How Microsoft wants to keep backward compatibility until 2017

Since the emergence of Microsoft Windows up to the Windows XP the users have been provided with backward compatibility features. Personally, I think that this is one of the main reasons why Microsoft Windows is still on the market. It is because Windows never forced you to change all the software in your computer to be able to work. Of course, you can find several exceptions to this, but in general, especially on Windows XP, we can run plenty of old applications. Supporting old software creates a very big overload on the operating system because it has to port old libraries keeping new ones as well. So how Microsoft plans to keep it for next decade?

Windows 7 XP Mode a new way to ship backward compatibility

Already Windows Vista was built on two cores- old NT4 and new Longhorn to keep everyone happy. Of course, that was not the case but the effort Microsoft made to make it happen was really big. Microsoft newest baby – Windows 7 will be built fully on Longhorn core which is not supporting old applications. So how Microsoft will make everyone happy again? As Peter wrote in this post, Windows 7 will be shipped together with XP Mode. Not all Windows 7 versions will have XP Mode on board. You will have a Windows XP license when you buy at least Windows 7 Professional. XP Mode is a very neat workaround for all kind of backward compatibility issues. When you turn on the XP Mode it will run a separate Virtual PC instance on which you will have Windows XP running.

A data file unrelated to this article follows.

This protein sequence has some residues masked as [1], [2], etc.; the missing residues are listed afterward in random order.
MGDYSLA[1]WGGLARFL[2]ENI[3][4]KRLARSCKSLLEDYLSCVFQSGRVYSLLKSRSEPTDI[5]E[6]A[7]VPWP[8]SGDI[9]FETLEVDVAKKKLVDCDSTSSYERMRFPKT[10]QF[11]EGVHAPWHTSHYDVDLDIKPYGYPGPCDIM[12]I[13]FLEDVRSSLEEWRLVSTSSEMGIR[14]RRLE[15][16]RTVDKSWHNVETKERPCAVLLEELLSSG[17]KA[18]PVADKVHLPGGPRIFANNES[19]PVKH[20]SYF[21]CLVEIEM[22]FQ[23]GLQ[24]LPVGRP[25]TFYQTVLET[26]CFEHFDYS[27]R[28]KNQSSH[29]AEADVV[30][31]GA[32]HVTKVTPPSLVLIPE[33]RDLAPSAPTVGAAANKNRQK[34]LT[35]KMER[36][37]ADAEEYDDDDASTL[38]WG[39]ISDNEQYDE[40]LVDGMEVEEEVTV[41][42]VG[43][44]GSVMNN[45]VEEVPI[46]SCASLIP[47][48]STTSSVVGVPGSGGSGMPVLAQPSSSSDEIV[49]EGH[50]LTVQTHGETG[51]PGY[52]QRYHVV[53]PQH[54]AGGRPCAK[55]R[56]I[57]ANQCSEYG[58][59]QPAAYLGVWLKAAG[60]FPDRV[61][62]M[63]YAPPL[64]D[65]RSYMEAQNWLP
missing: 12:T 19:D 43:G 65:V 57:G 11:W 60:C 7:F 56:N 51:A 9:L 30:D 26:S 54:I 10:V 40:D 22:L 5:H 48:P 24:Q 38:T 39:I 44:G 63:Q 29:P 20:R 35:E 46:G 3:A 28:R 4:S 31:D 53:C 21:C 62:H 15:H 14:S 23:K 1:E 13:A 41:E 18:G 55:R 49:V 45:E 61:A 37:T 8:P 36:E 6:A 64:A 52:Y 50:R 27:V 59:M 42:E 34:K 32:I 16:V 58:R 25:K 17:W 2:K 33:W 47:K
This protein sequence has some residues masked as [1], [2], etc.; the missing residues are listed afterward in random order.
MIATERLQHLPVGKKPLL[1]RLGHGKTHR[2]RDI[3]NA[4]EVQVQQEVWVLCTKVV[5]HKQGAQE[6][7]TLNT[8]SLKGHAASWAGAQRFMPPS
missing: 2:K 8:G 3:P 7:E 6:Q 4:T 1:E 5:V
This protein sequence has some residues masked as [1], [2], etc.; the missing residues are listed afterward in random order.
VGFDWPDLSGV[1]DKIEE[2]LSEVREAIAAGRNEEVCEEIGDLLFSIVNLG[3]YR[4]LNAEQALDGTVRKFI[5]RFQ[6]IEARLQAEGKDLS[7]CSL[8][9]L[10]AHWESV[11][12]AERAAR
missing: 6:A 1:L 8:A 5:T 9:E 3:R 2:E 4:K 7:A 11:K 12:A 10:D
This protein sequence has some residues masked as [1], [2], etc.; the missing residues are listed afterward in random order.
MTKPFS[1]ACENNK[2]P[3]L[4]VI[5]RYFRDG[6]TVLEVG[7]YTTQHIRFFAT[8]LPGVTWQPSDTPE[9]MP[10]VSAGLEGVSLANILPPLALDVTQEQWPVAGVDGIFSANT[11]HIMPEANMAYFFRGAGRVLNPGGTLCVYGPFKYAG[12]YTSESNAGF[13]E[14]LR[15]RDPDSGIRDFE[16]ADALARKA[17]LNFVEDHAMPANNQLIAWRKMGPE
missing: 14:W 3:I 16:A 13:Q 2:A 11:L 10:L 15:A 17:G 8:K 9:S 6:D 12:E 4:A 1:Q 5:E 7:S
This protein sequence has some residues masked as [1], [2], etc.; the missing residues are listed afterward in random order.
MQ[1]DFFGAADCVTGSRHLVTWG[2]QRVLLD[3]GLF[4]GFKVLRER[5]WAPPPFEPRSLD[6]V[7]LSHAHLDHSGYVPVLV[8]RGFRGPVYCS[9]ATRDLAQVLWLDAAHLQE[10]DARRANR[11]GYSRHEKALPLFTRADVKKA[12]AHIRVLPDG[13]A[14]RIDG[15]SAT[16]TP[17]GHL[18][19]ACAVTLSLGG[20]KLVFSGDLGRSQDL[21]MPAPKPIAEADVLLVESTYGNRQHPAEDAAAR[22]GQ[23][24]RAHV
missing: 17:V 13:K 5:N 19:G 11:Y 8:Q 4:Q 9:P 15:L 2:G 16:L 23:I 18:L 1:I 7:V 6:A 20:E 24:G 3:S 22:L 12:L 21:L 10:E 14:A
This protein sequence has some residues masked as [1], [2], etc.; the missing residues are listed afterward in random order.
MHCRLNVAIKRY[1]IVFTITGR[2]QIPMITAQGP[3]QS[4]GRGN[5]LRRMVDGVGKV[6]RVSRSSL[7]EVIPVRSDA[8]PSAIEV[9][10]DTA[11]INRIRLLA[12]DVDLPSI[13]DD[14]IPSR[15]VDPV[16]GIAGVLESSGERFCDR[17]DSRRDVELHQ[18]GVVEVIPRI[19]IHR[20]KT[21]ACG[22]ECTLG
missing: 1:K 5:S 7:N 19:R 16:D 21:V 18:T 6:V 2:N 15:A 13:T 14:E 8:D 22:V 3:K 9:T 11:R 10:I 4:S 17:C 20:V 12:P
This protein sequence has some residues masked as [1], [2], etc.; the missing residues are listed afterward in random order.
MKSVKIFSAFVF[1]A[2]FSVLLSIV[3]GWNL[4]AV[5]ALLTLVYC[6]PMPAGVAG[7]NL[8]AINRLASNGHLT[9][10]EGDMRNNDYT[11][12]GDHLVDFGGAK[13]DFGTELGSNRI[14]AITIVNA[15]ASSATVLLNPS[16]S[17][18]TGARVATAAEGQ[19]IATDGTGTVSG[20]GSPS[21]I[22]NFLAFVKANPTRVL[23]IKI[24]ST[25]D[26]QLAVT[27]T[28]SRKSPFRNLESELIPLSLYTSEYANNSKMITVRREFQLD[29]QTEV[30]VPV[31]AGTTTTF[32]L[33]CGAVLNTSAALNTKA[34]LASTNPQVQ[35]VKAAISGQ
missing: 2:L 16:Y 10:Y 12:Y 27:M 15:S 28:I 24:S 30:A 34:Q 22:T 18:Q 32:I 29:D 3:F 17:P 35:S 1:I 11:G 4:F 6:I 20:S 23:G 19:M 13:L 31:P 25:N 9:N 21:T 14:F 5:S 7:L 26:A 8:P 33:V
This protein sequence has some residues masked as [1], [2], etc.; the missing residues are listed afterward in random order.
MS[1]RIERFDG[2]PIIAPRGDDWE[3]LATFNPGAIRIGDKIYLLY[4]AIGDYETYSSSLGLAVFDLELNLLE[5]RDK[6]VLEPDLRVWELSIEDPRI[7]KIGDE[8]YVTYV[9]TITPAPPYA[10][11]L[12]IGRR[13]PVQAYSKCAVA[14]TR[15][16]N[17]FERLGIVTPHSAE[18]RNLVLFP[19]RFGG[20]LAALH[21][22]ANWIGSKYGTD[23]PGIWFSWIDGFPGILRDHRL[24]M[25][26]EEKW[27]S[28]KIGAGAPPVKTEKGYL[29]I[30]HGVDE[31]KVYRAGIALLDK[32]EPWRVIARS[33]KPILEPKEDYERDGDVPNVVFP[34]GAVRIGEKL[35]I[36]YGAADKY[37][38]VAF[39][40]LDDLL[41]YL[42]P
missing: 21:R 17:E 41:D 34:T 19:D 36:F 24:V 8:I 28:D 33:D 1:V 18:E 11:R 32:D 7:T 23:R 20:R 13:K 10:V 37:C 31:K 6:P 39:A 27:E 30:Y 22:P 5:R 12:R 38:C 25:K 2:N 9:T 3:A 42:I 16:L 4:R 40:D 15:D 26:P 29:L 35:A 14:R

Working on XP is fully transparent

When you turn on XP Mode you still see the same application window as it was launched in Windows 7. The difference is that all operations will be passed to Windows XP Operating System making it fully independent. Of course, if you want to install a program you have to move it to XP Virtual Machine and launch it there but, all in all,  the whole solution is quite nice and clean. XP Virtual image supports hardware CPU support so your processor will not be virtualized. However, the biggest drawback is that XP Mode is not supporting Hardware Graphics Card acceleration so the old 3D games will not work, or will be very slow.

Windows XP has been 9 years on the market

This means that Windows 7 will have to manage to survive on the market until at least 2017. This is a long time. However, the new Longhorn core opens a brand new gate for Microsoft. By providing XP Mode Microsoft made a silent breakthrough to finally resign from supporting old applications in your operating system.

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